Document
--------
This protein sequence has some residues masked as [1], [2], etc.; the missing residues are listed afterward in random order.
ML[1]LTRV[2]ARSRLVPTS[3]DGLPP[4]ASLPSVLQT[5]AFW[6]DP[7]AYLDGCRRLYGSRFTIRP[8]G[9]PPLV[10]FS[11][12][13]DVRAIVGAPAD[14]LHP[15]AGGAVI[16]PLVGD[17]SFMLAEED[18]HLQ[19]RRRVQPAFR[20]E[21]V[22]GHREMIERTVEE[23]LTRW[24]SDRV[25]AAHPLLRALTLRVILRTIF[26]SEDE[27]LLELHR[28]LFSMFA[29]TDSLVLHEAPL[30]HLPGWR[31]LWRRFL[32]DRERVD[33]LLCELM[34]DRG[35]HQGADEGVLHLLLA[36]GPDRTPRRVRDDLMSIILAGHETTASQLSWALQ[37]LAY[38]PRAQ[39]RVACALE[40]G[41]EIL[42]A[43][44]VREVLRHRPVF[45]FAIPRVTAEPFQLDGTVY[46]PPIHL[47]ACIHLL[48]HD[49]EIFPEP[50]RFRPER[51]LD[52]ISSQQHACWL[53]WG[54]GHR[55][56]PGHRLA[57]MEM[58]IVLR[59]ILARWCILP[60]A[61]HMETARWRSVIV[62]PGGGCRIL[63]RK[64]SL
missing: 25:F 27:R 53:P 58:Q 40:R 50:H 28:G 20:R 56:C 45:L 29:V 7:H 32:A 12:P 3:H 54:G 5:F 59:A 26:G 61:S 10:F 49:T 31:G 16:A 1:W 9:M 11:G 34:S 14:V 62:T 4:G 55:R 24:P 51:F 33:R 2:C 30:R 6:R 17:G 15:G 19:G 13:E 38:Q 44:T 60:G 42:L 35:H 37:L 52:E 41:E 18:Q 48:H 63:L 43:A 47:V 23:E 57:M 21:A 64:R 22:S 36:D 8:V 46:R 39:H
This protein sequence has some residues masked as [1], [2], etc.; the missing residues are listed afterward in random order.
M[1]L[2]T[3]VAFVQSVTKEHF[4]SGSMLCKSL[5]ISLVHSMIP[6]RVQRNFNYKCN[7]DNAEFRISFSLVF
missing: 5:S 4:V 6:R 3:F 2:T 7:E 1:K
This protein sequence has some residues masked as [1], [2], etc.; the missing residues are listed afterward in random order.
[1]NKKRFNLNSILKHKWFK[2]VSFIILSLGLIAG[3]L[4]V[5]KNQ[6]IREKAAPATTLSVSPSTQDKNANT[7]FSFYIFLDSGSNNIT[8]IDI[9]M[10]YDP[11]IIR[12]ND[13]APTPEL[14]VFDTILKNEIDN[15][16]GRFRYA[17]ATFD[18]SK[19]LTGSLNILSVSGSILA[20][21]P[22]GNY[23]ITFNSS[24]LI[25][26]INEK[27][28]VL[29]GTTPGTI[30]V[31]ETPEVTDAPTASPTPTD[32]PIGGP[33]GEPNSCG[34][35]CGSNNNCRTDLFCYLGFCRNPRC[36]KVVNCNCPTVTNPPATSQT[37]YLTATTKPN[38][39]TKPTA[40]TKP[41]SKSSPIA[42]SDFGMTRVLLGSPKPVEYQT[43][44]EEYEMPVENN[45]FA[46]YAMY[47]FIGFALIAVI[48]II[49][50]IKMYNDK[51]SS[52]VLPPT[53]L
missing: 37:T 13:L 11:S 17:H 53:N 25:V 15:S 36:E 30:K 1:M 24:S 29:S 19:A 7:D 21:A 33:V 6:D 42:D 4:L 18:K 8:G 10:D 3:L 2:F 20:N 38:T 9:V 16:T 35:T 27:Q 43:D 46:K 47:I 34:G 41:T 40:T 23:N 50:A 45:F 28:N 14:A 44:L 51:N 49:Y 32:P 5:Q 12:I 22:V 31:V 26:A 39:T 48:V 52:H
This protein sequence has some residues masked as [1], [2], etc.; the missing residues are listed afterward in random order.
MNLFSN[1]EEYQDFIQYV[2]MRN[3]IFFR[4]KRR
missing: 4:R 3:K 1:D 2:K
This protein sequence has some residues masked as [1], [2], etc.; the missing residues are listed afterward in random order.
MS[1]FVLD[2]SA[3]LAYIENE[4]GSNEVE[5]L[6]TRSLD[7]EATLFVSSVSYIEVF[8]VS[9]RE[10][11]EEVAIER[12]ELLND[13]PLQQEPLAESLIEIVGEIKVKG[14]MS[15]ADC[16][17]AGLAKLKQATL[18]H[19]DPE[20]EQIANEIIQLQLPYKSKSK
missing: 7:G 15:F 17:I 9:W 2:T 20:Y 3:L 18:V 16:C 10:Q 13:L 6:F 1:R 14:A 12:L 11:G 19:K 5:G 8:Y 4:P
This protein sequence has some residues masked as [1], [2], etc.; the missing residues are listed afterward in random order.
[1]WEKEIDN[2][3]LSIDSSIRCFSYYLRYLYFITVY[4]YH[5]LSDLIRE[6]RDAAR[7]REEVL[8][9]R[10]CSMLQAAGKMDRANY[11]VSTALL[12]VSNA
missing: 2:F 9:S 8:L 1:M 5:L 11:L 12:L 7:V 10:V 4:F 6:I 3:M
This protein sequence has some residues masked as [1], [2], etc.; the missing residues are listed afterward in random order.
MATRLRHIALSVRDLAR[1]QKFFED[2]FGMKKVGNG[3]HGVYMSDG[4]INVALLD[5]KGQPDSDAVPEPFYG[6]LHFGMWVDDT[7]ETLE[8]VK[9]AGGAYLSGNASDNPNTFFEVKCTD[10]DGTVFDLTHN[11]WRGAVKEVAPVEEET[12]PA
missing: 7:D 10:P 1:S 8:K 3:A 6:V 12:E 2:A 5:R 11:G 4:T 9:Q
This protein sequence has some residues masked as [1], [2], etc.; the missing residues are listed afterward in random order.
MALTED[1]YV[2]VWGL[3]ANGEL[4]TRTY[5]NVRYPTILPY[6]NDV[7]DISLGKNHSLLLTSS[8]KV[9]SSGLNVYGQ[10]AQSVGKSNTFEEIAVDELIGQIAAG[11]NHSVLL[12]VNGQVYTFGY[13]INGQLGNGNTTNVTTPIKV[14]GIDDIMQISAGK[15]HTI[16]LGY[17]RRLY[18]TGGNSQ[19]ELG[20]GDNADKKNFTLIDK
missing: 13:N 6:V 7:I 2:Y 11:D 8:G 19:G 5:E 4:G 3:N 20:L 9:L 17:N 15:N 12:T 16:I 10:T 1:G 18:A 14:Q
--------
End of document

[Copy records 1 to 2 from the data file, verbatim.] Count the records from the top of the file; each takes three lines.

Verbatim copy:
This protein sequence has some residues masked as [1], [2], etc.; the missing residues are listed afterward in random order.
ML[1]LTRV[2]ARSRLVPTS[3]DGLPP[4]ASLPSVLQT[5]AFW[6]DP[7]AYLDGCRRLYGSRFTIRP[8]G[9]PPLV[10]FS[11][12][13]DVRAIVGAPAD[14]LHP[15]AGGAVI[16]PLVGD[17]SFMLAEED[18]HLQ[19]RRRVQPAFR[20]E[21]V[22]GHREMIERTVEE[23]LTRW[24]SDRV[25]AAHPLLRALTLRVILRTIF[26]SEDE[27]LLELHR[28]LFSMFA[29]TDSLVLHEAPL[30]HLPGWR[31]LWRRFL[32]DRERVD[33]LLCELM[34]DRG[35]HQGADEGVLHLLLA[36]GPDRTPRRVRDDLMSIILAGHETTASQLSWALQ[37]LAY[38]PRAQ[39]RVACALE[40]G[41]EIL[42]A[43][44]VREVLRHRPVF[45]FAIPRVTAEPFQLDGTVY[46]PPIHL[47]ACIHLL[48]HD[49]EIFPEP[50]RFRPER[51]LD[52]ISSQQHACWL[53]WG[54]GHR[55][56]PGHRLA[57]MEM[58]IVLR[59]ILARWCILP[60]A[61]HMETARWRSVIV[62]PGGGCRIL[63]RK[64]SL
missing: 25:F 27:R 53:P 58:Q 40:R 50:H 28:G 20:R 56:C 45:L 29:V 7:H 32:A 12:P 3:H 54:G 5:F 59:A 26:G 61:S 10:F 49:T 31:G 16:A 1:W 9:M 11:G 34:S 14:V 62:T 4:G 55:R 24:P 51:F 33:R 2:C 30:R 6:R 17:G 15:G 19:G 13:E 38:Q 44:T 60:G 42:L 35:H 37:L 52:E 41:E 18:Q 48:H 63:L 43:A 47:V 23:E 57:M 21:A 64:R 22:S 36:D 8:V 46:R 39:H
This protein sequence has some residues masked as [1], [2], etc.; the missing residues are listed afterward in random order.
M[1]L[2]T[3]VAFVQSVTKEHF[4]SGSMLCKSL[5]ISLVHSMIP[6]RVQRNFNYKCN[7]DNAEFRISFSLVF
missing: 5:S 4:V 6:R 3:F 2:T 7:E 1:K